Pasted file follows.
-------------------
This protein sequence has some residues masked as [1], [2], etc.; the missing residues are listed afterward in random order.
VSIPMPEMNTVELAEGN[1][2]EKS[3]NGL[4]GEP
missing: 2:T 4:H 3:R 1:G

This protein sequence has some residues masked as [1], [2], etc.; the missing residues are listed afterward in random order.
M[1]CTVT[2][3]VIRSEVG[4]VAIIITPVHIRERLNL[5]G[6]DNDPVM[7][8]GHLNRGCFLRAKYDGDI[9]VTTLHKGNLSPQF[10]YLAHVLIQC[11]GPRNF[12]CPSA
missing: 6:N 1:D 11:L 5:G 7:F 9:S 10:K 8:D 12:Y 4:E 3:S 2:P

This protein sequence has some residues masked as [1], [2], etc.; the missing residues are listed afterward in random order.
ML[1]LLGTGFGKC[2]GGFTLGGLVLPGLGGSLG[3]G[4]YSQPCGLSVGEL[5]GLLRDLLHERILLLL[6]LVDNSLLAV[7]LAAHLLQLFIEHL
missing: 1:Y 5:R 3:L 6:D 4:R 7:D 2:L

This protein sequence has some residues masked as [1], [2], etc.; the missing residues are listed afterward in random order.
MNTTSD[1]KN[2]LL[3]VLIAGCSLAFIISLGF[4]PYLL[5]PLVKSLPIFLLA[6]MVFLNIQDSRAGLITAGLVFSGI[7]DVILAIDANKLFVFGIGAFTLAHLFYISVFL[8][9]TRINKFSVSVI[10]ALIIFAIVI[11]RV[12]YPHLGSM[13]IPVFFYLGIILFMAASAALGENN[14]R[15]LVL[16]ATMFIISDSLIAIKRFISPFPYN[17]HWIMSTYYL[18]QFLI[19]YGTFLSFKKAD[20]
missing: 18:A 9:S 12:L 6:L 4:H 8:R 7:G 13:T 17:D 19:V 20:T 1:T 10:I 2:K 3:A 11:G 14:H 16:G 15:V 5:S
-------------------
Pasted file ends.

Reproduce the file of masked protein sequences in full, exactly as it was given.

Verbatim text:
This protein sequence has some residues masked as [1], [2], etc.; the missing residues are listed afterward in random order.
VSIPMPEMNTVELAEGN[1][2]EKS[3]NGL[4]GEP
missing: 2:T 4:H 3:R 1:G

This protein sequence has some residues masked as [1], [2], etc.; the missing residues are listed afterward in random order.
M[1]CTVT[2][3]VIRSEVG[4]VAIIITPVHIRERLNL[5]G[6]DNDPVM[7][8]GHLNRGCFLRAKYDGDI[9]VTTLHKGNLSPQF[10]YLAHVLIQC[11]GPRNF[12]CPSA
missing: 6:N 1:D 11:L 5:G 7:F 9:S 10:K 8:D 12:Y 4:E 3:S 2:P

This protein sequence has some residues masked as [1], [2], etc.; the missing residues are listed afterward in random order.
ML[1]LLGTGFGKC[2]GGFTLGGLVLPGLGGSLG[3]G[4]YSQPCGLSVGEL[5]GLLRDLLHERILLLL[6]LVDNSLLAV[7]LAAHLLQLFIEHL
missing: 1:Y 5:R 3:L 6:D 4:R 7:D 2:L

This protein sequence has some residues masked as [1], [2], etc.; the missing residues are listed afterward in random order.
MNTTSD[1]KN[2]LL[3]VLIAGCSLAFIISLGF[4]PYLL[5]PLVKSLPIFLLA[6]MVFLNIQDSRAGLITAGLVFSGI[7]DVILAIDANKLFVFGIGAFTLAHLFYISVFL[8][9]TRINKFSVSVI[10]ALIIFAIVI[11]RV[12]YPHLGSM[13]IPVFFYLGIILFMAASAALGENN[14]R[15]LVL[16]ATMFIISDSLIAIKRFISPFPYN[17]HWIMSTYYL[18]QFLI[19]YGTFLSFKKAD[20]
missing: 18:A 9:S 12:L 6:L 4:H 8:R 7:G 13:T 17:D 19:V 20:T 1:T 10:I 2:K 3:A 11:G 14:H 16:G 15:V 5:S